The language problem
To say something like ‘punting off stacks’ to a hobbyist might mean that a player has lost 10% of their bankroll in a given day, and made a play where they had almost no chance to win. For a professional that would mean they lost some amount of money (usually less than 1-2% of net worth) and made some plays that fell outside of optimal because of a lack of patience. Not like “all in 72 preflop”, but more like: “I raise bluffed in a spot that was optimistic, and probably doesn’t work a high enough percentage of the time.” Or “I don’t have enough value to justify bluffing there.” Etcetera. The professional is recognizing a fault in their play or mindset and striving to fix it while risking a small percentage of operating capital. The Hobbyist has become emotional and impulsive and is risking a much larger percentage of their hobby money.
The problem here is that both players are suffering from the same ailment. Entitlement/ emotion/tilt. Why then is the hobbyist required to take a look at themselves and ensure that they are indeed gambling responsibly, and often encouraged to take some time away, whereas the professional is encouraged to improve however they may do that? Well, a few differences I can come up with:
- The edge or win rate: The professional has a larger edge, and therefore a lower likelihood of going on losing streaks. They are taking on less risk in their non-business life because they have less expectation of loss.
- Operating capital: The amount of money from which a professional can draw is usually much larger than a hobbyist. (not necessarily more money, but money that can be used on poker)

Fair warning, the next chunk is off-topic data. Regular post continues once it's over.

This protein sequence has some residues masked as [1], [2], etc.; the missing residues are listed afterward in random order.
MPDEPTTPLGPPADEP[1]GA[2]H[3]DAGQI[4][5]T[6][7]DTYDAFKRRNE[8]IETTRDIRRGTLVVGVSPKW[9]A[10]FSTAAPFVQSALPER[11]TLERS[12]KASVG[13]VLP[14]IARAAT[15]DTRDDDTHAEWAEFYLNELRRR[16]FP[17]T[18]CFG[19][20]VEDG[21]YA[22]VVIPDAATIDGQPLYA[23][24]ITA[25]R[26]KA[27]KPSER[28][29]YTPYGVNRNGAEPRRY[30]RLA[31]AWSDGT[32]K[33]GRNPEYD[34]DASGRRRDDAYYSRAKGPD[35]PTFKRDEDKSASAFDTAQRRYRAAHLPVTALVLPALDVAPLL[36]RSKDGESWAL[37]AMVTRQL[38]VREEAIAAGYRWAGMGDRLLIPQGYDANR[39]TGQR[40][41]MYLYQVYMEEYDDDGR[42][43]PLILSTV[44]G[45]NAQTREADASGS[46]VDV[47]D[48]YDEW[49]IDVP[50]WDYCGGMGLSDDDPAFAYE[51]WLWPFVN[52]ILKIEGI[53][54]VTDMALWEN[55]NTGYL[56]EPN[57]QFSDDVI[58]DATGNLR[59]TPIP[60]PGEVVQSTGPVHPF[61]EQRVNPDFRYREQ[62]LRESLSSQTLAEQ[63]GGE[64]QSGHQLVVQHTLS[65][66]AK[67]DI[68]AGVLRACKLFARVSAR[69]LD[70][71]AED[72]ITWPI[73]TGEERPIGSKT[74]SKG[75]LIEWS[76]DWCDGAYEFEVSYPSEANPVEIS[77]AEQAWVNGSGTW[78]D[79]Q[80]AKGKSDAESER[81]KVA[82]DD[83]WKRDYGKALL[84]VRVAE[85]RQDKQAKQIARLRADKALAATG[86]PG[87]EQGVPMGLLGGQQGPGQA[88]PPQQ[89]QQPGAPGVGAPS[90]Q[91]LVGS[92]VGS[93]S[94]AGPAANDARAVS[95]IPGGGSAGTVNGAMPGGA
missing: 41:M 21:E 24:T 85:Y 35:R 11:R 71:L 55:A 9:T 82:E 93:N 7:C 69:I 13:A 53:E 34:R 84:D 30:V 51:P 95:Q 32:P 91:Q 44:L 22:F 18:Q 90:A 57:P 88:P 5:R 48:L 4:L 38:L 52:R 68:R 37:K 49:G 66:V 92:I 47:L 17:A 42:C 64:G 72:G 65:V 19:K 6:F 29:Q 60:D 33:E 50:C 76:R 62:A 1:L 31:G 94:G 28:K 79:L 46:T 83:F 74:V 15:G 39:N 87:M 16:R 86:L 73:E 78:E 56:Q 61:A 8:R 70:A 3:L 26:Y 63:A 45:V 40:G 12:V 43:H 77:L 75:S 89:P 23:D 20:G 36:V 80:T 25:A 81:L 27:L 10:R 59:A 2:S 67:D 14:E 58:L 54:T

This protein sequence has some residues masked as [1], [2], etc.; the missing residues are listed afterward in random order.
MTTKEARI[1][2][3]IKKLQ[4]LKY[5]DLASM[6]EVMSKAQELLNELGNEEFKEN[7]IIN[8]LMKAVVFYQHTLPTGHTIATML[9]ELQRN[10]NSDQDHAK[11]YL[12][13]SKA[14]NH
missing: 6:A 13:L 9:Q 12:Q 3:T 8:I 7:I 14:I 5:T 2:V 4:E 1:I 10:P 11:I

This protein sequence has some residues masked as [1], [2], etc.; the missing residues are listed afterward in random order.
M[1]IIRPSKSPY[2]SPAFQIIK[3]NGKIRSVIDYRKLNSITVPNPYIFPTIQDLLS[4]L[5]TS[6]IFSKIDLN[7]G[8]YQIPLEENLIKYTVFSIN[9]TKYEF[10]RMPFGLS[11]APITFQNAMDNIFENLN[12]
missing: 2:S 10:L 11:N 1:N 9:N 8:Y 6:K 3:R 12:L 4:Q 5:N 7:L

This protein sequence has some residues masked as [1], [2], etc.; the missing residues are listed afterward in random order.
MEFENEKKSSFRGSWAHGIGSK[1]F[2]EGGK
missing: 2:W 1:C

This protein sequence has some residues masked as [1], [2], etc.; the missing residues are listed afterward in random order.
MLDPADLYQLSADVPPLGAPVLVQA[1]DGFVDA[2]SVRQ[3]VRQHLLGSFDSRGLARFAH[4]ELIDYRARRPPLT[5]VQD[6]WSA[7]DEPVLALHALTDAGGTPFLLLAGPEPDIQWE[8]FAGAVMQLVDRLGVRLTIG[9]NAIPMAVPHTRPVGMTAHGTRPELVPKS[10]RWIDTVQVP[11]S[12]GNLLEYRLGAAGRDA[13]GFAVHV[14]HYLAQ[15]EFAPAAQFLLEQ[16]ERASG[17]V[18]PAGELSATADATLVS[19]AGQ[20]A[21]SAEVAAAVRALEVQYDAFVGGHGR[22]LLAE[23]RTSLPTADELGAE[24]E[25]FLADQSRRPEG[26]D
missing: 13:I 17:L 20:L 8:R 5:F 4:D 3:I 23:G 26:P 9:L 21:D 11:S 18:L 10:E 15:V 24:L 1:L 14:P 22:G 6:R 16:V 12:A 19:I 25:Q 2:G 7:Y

- Responsibilities: On average, the professional poker players of today skew, young, skew single and skew towards no kids. The average professional has less at risk outside of poker allowing them to take on more risk within their career. (Think 19-year-old uni student vs 40s-50s, family spouse with a mortgage, and kids. Different amount of risk is acceptable.)
- History of success in poker: Professionals usually have some data or a track record to back up their success. The likelihood of things changing from negative to positive in the future is much higher for someone that has a history of success within the game.
- Knowledge and knowledge gap: Both hobbyists and professionals know what they know, but professionals know more and also have a much more realistic sense of what they don’t know. Not because they are smarter (they/we aren’t) but because of how much time has gone into learning the game. More exposure to learning sources means a broader scope for the way the game is played.)
- Experience: Perhaps the most important variable on this list. The professional has been through negative swings and negative emotions time and time again. It’s a weekly occurrence. The hobbyist may be experiencing it for the first or second time.
Responding to Tilt
Let’s look at another concept within poker that is important to success. The response to tilt:
The Hobbyist plays poker for fun. If they aren’t having fun, but still choosing to play without an awareness of a change in their demeanour, they may have gone too far and become too impulsive. There is a line here that is difficult to draw. Working towards a hard objective in which short term failure is often expected, it’s natural to get frustrated. However a chronic frustration over long periods of time starts to become counterproductive, and a problem. If poker causes significant financial harm to a hobbyist, it’s ALWAYS a problem that needs to be dealt with.